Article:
Relational Photography?

| March 24, 2011
Wonder Wheel, Coney Island

The Wonder Wheel, Pinhole Photograph | Chris Moffett 2007

I just got back from meeting with the photographer for our Relational Drawing gig at the Whitney tomorrow night, and I’ve been reflecting on the whole process. The working premise of our experimentation with “relational drawing” is that movement and drawing belong together, and that exploring the sensory coherence of our postures and actions is fundamentally relational. To “see” in another, beyond just an expressiveness of surface and light, is to find what, in us, responds and moves with them.

This idea that we have been working with finds a beautiful context in Trade School, who has partnered with the Whitney to offer these classes. Trade School, premised on bartering for education, does more than just offer an alternative transaction to that of money. It more fundamentally facilitates meaningful relationship. Do you have an interest in sharing something? Share it. Do you want something? Ask for it directly, and not for a stand in. Are you interested in leather repair? Bring something that someone else values. The result is that the “apparatus” of educational exchange is reduced to the barest of minimums, which is itself met with generosity and interest, allowing for a real sense of collective action.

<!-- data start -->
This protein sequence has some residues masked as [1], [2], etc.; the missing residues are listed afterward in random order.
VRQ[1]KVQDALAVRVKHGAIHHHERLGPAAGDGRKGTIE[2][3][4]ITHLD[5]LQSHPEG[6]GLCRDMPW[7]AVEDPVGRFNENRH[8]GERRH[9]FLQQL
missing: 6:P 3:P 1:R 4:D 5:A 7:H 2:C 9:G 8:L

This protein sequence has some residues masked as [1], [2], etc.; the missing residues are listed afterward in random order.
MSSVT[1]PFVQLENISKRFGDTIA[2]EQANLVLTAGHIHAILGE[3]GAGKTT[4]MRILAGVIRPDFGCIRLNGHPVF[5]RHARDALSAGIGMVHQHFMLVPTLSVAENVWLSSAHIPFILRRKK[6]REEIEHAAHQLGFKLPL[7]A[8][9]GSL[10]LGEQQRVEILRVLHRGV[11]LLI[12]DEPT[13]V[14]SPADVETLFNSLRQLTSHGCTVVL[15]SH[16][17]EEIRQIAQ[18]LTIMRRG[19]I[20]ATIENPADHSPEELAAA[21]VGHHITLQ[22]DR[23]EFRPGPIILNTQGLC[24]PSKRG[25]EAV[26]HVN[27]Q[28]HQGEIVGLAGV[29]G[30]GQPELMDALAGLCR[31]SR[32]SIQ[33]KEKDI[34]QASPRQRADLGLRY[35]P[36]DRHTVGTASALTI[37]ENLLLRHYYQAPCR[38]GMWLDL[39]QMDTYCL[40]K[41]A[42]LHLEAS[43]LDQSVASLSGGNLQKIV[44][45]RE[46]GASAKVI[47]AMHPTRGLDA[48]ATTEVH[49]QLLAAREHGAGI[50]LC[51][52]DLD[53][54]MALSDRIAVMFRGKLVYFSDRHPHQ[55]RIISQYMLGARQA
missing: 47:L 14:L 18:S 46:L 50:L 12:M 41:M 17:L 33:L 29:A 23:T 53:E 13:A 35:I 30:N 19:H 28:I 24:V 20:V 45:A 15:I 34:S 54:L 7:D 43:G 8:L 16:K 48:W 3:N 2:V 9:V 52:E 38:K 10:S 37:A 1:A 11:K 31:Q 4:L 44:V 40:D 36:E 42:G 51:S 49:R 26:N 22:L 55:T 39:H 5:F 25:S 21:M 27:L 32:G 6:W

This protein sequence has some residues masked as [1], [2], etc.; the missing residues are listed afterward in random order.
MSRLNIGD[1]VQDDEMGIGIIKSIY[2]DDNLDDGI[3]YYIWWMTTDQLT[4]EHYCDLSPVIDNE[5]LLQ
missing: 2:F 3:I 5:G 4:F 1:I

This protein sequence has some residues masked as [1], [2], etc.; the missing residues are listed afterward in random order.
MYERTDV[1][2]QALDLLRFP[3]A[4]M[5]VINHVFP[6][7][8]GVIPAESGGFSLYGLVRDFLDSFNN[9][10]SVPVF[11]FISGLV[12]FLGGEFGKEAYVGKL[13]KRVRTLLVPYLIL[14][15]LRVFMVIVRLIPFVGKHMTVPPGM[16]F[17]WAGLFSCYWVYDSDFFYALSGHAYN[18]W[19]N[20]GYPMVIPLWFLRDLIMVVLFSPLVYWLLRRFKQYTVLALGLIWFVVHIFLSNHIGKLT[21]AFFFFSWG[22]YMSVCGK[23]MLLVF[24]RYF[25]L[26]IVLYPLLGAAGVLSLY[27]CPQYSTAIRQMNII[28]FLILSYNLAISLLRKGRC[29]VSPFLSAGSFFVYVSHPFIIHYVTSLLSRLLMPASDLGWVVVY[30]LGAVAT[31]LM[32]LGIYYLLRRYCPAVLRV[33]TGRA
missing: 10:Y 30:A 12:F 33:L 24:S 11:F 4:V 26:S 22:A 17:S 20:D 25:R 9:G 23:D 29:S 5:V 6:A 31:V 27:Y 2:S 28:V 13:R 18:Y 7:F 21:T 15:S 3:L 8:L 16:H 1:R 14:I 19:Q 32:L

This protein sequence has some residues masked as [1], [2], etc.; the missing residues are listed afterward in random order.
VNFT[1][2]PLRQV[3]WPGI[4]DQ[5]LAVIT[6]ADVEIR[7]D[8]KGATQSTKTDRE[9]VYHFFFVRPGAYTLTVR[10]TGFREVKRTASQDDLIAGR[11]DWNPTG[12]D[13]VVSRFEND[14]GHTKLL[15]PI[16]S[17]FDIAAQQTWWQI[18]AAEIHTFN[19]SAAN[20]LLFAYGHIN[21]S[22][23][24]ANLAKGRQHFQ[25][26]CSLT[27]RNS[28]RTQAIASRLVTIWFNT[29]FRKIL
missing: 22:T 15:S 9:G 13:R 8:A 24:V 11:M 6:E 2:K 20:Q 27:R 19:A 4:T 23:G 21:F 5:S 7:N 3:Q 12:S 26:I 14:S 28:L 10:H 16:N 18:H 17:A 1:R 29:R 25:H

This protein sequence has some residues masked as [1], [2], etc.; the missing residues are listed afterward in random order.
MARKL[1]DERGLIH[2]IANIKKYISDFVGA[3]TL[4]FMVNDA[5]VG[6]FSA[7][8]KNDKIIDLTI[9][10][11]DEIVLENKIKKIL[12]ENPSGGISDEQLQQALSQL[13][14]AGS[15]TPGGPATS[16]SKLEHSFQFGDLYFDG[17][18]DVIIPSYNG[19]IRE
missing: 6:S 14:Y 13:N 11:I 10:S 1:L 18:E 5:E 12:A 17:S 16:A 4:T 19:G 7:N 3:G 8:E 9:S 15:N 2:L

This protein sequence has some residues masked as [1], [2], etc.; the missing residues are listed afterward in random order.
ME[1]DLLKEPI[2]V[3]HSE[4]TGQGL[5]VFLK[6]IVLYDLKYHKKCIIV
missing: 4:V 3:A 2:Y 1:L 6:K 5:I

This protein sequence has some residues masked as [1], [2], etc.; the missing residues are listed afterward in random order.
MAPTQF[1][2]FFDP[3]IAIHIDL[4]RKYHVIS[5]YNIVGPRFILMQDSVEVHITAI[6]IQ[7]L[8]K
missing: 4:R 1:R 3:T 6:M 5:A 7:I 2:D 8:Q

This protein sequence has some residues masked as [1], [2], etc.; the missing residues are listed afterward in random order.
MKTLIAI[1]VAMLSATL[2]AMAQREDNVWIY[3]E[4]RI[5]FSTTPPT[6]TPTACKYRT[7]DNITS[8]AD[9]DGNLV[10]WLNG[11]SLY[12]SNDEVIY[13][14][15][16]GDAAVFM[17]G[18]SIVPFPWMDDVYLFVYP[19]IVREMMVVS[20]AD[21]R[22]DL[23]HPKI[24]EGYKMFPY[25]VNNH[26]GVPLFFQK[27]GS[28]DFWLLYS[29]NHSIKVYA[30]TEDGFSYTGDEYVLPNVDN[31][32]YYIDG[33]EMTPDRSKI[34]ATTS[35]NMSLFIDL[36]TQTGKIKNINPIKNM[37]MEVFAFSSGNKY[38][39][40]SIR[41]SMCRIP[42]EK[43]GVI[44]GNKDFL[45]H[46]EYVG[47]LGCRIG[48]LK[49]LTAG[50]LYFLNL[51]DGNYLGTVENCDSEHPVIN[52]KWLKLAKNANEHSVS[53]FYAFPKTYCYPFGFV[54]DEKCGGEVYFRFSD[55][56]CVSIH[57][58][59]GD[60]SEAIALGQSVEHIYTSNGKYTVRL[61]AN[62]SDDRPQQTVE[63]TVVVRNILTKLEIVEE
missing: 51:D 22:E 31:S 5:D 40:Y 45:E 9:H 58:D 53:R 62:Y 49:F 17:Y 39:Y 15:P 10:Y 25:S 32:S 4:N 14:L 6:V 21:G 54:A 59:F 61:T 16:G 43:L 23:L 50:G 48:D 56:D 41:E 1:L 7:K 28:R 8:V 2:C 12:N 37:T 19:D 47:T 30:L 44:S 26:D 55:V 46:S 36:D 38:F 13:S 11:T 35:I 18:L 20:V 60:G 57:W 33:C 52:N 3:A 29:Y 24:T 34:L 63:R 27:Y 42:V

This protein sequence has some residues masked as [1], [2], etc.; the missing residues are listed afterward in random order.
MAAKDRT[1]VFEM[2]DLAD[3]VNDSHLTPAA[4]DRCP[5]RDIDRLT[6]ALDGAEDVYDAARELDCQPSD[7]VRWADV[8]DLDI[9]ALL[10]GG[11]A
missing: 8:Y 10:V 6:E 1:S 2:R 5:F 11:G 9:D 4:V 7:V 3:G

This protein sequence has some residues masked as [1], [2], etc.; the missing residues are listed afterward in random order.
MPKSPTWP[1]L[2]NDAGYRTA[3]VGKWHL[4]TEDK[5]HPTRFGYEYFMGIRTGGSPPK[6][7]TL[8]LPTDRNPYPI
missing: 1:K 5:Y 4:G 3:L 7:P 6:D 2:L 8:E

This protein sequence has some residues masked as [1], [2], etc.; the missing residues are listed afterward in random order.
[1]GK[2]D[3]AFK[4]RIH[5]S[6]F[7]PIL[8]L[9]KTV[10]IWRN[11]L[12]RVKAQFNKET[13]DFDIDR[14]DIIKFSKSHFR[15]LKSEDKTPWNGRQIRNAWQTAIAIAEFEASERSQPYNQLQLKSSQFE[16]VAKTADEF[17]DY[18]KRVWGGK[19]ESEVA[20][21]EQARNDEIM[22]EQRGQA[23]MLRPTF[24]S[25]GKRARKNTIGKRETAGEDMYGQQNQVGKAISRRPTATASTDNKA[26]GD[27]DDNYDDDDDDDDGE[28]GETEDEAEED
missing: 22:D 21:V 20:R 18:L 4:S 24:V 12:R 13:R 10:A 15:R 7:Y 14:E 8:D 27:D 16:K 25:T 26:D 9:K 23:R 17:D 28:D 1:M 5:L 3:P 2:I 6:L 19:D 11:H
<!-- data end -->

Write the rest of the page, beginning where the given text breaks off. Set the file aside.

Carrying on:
You can take or teach a class, share the spoils, and go your merry way feeling the effortless value of it. But today, I was struck by the even deeper power of establishing dynamic relationships in these ways—both at the heart of the thing being learned, (as we are doing with relational drawing), but also running through the minimalist structure that supports it. Dynamic relationships of this sort have a tendency to spread. For example the Whitney, in turn, entered into the spirit of the exchange as well, bartering with the teachers and students of Trade School, themselves. And we in turn, wanting some photos, found it natural to barter for services.

But this is where it gets interesting. Talking with our amazing photographer today, not only was it refreshing to be able to engage at the level of passion for what we do, but I learned again what I love so much about working with moving relationships. Once the trappings of exchange and “learning” drop away, something else emerges entirely. Instead of trading for what we have already, we were able to push it into the unknown. Rather than simply documenting an “event,” it becomes an exploration of possibility. So it only made sense that we would also begin to form an idea of what we could call “relational photography,” as a way of thinking about what we could do together. We shall see what other places this seed takes us…

In the end, I suspect, there is nothing magical about bartering, or even education. But perhaps they can bring our attention to the underlying relationships in ways that remind us of their moving, living quality. And that their true value to us is not in their exchange value but in the proliferation of what is possible in engaging with them.

(If you’d like to explore Relational Drawing with us, we’ll be playing on into the future. Here’s how to keep in the loop…)